During my career I have been part of a large number of projects, from small simple ones to large $100M+ complex projects changing the core of a customers business. Regardless of size, one thing that a lot of them seem to fail doing well is to define and communicate a set of guiding principles for the project.
Guiding principles for me are guidelines that help project members make the right decisions when faced with a choice. This could be to include or exclude a particular piece of functionality or leave a process as-is or redesign it to provide better value to the end users. Don’t get me wrong, a lot of the projects do a good job of managing scope, etc. but they don’t do a good job of helping project members make the right decision when it comes to how to solve a particular problem. If your project is small and very centrally managed, you may not need guidelines assuming the key decision makers are always there to make the right decisions but as soon as you create separate sub-groups responsible for a particular area it falls apart since each group will use their own idea of what and how things should be done.
Why this is the case I’m not sure. Maybe it is because too many organizations are too focused on managing rather than leading their people. To me, there is a big difference between being a good manager and a good leader. A good leader sets the direction and a good manager takes you there.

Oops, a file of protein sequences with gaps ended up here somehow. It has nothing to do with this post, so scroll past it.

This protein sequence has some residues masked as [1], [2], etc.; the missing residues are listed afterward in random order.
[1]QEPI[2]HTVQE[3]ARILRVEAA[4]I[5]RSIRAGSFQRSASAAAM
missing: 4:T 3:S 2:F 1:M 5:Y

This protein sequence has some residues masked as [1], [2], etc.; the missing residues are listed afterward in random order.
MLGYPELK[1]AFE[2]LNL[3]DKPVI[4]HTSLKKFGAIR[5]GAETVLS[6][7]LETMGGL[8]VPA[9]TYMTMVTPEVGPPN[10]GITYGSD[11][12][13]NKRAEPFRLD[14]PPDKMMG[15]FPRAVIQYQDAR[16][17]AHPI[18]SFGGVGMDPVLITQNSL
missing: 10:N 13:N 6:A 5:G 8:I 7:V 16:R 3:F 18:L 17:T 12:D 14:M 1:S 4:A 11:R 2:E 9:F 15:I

Sometimes a set of guidelines is defined but often they are too high-level and abstract, e.g. customer service above cost. Does this mean I don’t need to worry about either the implementation or the operational cost at all? What is customer service, increased number of interaction channels, less wait time or something else? Even though the guidelines are just there to guide members, they need to be specific enough for people to understand how to apply them to each problem they are faced with.
Another common problem is that even though the guidelines are defined, they are not communicated to the complete team at the beginning of the project. Either, they are part of a project charter document that only a few select people have access to or they are defined after the project has started. The problem with defining them after the project has started is that most of the decisions are made early in the process.
To avoid having people making the wrong decisions, I think defining a good set of guiding principles from the beginning, i.e. when you start building your business case, helps getting everyone on the same page. As project implementation starts, a more refined set may be necessary depending on how large the project is. Make sure you communicate your guidelines to EVERYONE on the project and make sure they know them by heart or have easy access to them at all times.
What is your experience? Do you have any good/ bad examples in regards to guiding principles that you would like to share?